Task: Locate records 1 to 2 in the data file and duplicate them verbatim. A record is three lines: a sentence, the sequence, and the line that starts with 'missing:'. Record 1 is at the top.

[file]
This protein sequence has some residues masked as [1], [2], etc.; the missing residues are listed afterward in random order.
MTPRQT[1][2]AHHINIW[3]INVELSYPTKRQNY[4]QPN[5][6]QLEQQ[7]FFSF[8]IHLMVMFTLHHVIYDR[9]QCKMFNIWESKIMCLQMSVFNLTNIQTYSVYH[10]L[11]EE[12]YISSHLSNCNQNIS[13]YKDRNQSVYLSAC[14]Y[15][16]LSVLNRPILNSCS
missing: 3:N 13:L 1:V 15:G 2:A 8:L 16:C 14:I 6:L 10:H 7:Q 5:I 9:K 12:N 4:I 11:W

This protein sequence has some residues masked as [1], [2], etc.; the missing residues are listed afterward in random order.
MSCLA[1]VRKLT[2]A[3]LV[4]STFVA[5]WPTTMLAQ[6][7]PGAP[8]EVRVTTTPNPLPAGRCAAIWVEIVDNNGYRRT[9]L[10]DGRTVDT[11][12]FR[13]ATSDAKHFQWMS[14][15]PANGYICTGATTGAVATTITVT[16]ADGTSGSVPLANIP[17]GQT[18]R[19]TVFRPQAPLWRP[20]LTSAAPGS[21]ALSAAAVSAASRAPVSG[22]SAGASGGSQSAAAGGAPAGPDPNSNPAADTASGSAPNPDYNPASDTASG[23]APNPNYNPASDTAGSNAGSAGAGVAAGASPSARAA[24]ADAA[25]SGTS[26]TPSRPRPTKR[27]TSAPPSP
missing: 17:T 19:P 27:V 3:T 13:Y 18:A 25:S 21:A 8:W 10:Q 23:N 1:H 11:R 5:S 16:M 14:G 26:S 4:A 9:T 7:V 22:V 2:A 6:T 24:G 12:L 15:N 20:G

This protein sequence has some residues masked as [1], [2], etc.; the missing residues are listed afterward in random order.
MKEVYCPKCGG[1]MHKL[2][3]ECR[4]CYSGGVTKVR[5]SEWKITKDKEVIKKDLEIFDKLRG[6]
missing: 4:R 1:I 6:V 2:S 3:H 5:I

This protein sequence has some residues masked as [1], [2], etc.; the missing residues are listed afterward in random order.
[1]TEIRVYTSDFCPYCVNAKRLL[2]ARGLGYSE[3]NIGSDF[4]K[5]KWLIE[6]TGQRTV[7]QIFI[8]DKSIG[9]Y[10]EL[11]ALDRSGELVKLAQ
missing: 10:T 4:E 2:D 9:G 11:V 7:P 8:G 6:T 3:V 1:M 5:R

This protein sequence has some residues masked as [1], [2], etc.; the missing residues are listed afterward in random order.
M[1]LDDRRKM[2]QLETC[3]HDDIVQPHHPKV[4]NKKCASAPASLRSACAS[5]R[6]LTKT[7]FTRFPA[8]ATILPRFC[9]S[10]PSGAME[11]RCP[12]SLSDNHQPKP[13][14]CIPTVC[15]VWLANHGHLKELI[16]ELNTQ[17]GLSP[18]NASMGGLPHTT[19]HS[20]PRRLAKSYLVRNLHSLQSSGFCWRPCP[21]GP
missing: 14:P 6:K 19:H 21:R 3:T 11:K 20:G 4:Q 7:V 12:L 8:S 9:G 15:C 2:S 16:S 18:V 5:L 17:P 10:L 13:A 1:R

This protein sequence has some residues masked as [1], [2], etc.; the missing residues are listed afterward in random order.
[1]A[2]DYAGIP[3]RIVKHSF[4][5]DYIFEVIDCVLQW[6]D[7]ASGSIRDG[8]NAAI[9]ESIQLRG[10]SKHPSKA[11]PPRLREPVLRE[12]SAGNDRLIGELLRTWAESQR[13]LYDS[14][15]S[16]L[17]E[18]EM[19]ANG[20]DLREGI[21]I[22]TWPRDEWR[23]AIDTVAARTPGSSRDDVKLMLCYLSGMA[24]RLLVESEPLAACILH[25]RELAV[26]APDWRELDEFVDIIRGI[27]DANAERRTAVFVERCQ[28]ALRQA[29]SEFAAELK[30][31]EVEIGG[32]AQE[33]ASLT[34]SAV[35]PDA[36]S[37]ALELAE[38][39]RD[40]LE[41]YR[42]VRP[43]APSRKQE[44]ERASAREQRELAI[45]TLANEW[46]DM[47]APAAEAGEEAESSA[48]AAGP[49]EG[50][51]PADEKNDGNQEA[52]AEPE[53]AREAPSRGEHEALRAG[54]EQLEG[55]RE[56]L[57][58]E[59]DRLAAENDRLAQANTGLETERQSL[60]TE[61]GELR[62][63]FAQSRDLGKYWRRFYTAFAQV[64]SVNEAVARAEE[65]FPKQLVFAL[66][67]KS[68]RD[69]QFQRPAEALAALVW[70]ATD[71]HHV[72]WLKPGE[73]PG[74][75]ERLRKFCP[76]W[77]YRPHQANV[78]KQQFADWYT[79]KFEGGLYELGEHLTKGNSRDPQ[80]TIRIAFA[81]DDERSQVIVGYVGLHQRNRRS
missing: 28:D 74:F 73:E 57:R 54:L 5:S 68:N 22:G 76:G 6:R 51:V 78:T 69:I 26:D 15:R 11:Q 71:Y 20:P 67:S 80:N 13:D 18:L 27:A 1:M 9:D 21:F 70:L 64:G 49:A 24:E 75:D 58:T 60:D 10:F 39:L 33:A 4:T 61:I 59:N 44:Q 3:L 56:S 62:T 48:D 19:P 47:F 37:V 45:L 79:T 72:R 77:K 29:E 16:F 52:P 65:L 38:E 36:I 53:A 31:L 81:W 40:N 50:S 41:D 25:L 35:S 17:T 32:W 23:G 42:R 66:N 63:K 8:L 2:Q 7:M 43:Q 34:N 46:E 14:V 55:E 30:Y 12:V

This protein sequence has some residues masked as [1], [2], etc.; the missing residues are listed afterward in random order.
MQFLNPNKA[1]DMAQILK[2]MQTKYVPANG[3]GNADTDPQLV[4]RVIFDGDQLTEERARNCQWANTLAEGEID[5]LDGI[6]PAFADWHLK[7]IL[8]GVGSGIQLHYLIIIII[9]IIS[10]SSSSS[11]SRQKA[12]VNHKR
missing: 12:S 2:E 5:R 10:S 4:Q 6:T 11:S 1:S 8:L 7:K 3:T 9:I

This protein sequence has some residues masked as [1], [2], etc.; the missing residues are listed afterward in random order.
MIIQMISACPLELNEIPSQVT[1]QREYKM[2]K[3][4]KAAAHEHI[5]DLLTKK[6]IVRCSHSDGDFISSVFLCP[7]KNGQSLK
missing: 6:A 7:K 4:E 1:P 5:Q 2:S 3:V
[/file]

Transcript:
This protein sequence has some residues masked as [1], [2], etc.; the missing residues are listed afterward in random order.
MTPRQT[1][2]AHHINIW[3]INVELSYPTKRQNY[4]QPN[5][6]QLEQQ[7]FFSF[8]IHLMVMFTLHHVIYDR[9]QCKMFNIWESKIMCLQMSVFNLTNIQTYSVYH[10]L[11]EE[12]YISSHLSNCNQNIS[13]YKDRNQSVYLSAC[14]Y[15][16]LSVLNRPILNSCS
missing: 3:N 13:L 1:V 15:G 2:A 8:L 16:C 14:I 6:L 10:H 7:Q 5:I 9:K 12:N 4:I 11:W

This protein sequence has some residues masked as [1], [2], etc.; the missing residues are listed afterward in random order.
MSCLA[1]VRKLT[2]A[3]LV[4]STFVA[5]WPTTMLAQ[6][7]PGAP[8]EVRVTTTPNPLPAGRCAAIWVEIVDNNGYRRT[9]L[10]DGRTVDT[11][12]FR[13]ATSDAKHFQWMS[14][15]PANGYICTGATTGAVATTITVT[16]ADGTSGSVPLANIP[17]GQT[18]R[19]TVFRPQAPLWRP[20]LTSAAPGS[21]ALSAAAVSAASRAPVSG[22]SAGASGGSQSAAAGGAPAGPDPNSNPAADTASGSAPNPDYNPASDTASG[23]APNPNYNPASDTAGSNAGSAGAGVAAGASPSARAA[24]ADAA[25]SGTS[26]TPSRPRPTKR[27]TSAPPSP
missing: 17:T 19:P 27:V 3:T 13:Y 18:A 25:S 21:A 8:W 10:Q 23:N 1:H 11:R 5:S 16:M 14:G 26:S 4:A 9:T 7:V 22:V 2:A 6:T 24:G 12:L 15:N 20:G